Potential countervailing and anti-dumping duties on UAN solutions raise eyebrows
As American agricultural production grows to meet new domestic and international market opportunities, inputs needed to produce those crops must grow as well. Fertilizer, a key production input, is projected to account for approximately 36% of operating costs for major field crops in the U.S. in 2022. Given that fertilizer costs are such a significant portion of production costs, farmers keep a close eye on anything that might cause fertilizer costs to increase, like the recent U.S. International Trade Commission anti-dumping and countervailing duty investigations on urea ammonium nitrate solutions from Russia and Trinidad and Tobago.
Over the last several years fertilizer prices have risen considerably for all U.S. major field crops. USDA’s Economic Research Service is already projecting that fertilizer prices will rise 5% in 2022 over 2021, and that’s before the potential tariffs on UAN are factored in. If realized, this would mean that between 2018 and 2022, fertilizer prices will have increased by double digits for every major field crop in the U.S. Over this period, fertilizer prices will have increased by 16.5% for cotton, 16.6% for barley, 16.7% for oats, 17.1% for wheat, 17.6% for peanuts, 18.1% for rice, 18.6% for sorghum and corn, and 18.9% for soybeans. Rising input costs make it difficult for farmers to remain competitive in global markets.
To get a clearer idea of how an increase in UAN solutions could impact farmers, its necessary to understand how UAN solutions fit into the larger fertilizer usage picture. Fertilizers can be broken into three buckets based on the primary nutrient content of the fertilizer. The three primary nutrients are nitrogen (N), phosphate (P2O5) and potash (K2O).
The latest data on fertilizer use from USDA-ERS tells us that farmers used a little over 22 million short tons of fertilizer on major U.S. field crops, of which 59% was nitrogen, 19% was phosphate and 22% was potash.
Today, UAN solutions are the most commonly used delivery materials for nitrogen fertilizer, accounting for 43% of nitrogen fertilizer usage. The other four primary nitrogen delivery materials are urea (25% of delivery), anhydrous ammonia (14% of delivery), ammonium sulfate (7% of delivery) and ammonium nitrate (2% of delivery).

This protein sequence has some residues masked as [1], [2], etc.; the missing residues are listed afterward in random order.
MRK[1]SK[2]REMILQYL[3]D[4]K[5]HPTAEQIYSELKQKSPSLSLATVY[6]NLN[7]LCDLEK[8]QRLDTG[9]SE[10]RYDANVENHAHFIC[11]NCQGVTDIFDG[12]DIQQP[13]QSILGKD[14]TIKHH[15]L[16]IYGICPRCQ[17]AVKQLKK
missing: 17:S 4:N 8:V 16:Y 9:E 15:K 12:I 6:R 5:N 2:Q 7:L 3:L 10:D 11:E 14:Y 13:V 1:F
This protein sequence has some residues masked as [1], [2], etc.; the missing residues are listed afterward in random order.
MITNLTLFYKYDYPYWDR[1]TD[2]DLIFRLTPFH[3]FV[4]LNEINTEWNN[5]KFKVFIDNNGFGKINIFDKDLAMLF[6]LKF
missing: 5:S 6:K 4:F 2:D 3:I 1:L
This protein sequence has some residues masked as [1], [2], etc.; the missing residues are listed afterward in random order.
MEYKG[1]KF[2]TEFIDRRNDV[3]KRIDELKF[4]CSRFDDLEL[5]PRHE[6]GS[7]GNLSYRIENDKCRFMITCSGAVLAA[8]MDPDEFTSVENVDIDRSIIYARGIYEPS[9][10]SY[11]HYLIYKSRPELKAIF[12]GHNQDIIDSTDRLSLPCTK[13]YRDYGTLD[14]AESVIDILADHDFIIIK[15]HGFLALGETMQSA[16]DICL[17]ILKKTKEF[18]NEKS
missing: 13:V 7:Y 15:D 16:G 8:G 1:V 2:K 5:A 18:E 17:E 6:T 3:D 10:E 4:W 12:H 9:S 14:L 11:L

Given that UAN solutions account for 43% of nitrogen fertilizers, and nitrogen accounts for 59% of total fertilizer use, that means about 25% of operating costs can be attributed to UAN solutions. Certainly, farmers would feel a significant increase in UAN solution costs in their bottom line.
The U.S. currently produces UAN fertilizer and imports this fertilizer from several countries, including Russia and Trinidad and Tobago. Russia and Trinidad and Tobago combined account for approximately 81% of UAN fertilizer imports. If the proposed anti-dumping margins drive UAN fertilizer costs up between 169.96% and 391.65% for Russia and 158.81% for Trinidad and Tobago, plus the countervailing duties, production costs will rise accordingly for U.S. farmers who grow corn, soybeans, cotton, wheat and other crops for the next planting season and beyond.
America’s farmers are increasingly concerned about their access to an affordable, competitive supply of this crucial fertilizer, which is a primary nutrient for plant growth for a broad range of crops.
Imports are an important part of the UAN supply to farmers. The application of the duties requested by the petitioner, potentially in effect for five years, with the possibility of extension, will result in a constricted supply and higher prices for farmers for years to come, which would have a major impact on planting decisions and production.
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